Both Democrats and Republicans have talked about the nuclear option for years—usually in favor of it when they’re the majority party and against it when in the minority. But it’s all been talk, till now.

So why did the Democrats finally do it? In the Wall Street Journal, James Taranto points out that in some ways the timing would appear to be self-destructive:

What’s peculiar about the timing of the Democrats’ decision is that it comes just when the partisan risk of abolishing the filibuster has been heightened…The abject failure of ObamaCare has made the prospect of a Republican Senate in 2015 and a Republican president in 2017 much likelier. Thus even from a purely partisan standpoint, rational Democrats would have been more cautious about invoking the nuclear option when they did than at just about any other time in the past five years.

Taranto goes on to explain the action in terms of what’s called “prospect theory,” which postulates that:

…people will take bigger risks in the hope of minimizing a loss than in the hope of maximizing a gain. The psychological impact of the loss itself clouds one’s thinking about the risks of magnifying the loss. That explains why the Democrats went nuclear just as the perils of doing so multiplied.

That may be true, but it’s not so clear that the perils of an action such as this have multiplied for the Democrats, if you look at it from their point of view. They may not consider the risks to be very great at all.

Here’s why: Democrats may suspect they’re on their way out soon, but they may think their loss inevitable and therefore unstoppable at this point, as well as temporary. So by doing this now, they’ll enable Obama to play out his very liberal agenda to much greater effect, and will be able to institutionalize changes in the judiciary that will benefit the Democrats in the long run.

But even more important is that the Democrats may have believed (whether it’s true or not) that if they lost the Senate in 2014 it would be the Republicans who would then go for the nuclear option. So why not do it now themselves, when Democrats would be the beneficiaries for over a year?

But why didn’t they go even further and change the rule for other types of votes, too, not just for judicial appointments short of the Supreme Court? I firmly believe that the Democrats would have done that as well, if they thought it would have benefited them. But they probably calculated that at the moment it wouldn’t have done them much good because they don’t control the House, so why bother? I predict that they will extend it to apply to SCOTUS appointments, however, if within the next year something happens to any SCOTUS Justice and there’s the need to appoint a new member to the Court. There’s no way the Democratic majority in the Senate would allow the Republican minority there to block such an all-important choice.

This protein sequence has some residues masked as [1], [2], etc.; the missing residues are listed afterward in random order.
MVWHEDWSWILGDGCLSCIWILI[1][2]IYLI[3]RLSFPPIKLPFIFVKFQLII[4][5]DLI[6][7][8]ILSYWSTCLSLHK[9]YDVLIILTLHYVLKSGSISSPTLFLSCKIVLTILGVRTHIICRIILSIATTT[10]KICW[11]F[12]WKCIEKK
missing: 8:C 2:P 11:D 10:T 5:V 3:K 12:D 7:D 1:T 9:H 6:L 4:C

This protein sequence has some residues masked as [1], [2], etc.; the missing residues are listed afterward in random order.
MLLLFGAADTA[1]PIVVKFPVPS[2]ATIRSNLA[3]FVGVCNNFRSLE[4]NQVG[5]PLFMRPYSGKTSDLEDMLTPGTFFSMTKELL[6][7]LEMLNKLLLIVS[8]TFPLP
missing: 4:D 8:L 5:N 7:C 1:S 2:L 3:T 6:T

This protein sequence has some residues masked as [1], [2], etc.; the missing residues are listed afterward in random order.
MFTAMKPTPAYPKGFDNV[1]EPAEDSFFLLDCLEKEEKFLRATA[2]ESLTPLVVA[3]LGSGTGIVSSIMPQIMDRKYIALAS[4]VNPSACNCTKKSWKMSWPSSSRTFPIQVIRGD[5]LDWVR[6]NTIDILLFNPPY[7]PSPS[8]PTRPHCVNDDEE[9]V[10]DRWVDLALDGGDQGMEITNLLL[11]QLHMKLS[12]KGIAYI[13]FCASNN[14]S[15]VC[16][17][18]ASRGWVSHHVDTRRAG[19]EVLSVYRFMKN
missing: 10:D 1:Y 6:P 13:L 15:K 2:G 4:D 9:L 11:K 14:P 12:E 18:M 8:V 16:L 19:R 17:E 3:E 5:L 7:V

They would also extend the nuclear option to apply to regular legislation if there is a chance of some of their pet legislative projects getting through the House. But until then, they will act as “moderate” as possible by limiting the scope of the new majority rule, leaving it up to the Republicans to go further (and incur lots of criticism for doing so) if they ever get into power.

The Democrats also realize that most people don’t really understand how cloture or the filibuster work, and may not understand the significance of the move the Democrats have made and just how hypocritical they are being. The Democrats sometimes underestimate the American public, but sometimes they get it just right, and it’s not clear which it is this time.

In sum, there’s a good chance that the Democrats didn’t think this move was all that risky considering their position prior to it, and considering what they thought Republicans were poised to do if and when they got to power. It’s difficult to say whether the GOP actually would have done so, but it doesn’t much matter at this point. What matters is that the Democrats may have thought they would.

But rest assured that if Republicans do become the majority in the Senate and extend the nuclear option to SCOTUS appointments and/or to ordinary bills, the Democrats will then excoriate them for their extreme and evil partisanship. You can bet on it.

[Neo-neocon is a writer with degrees in law and family therapy, who blogs at neo-neocon.]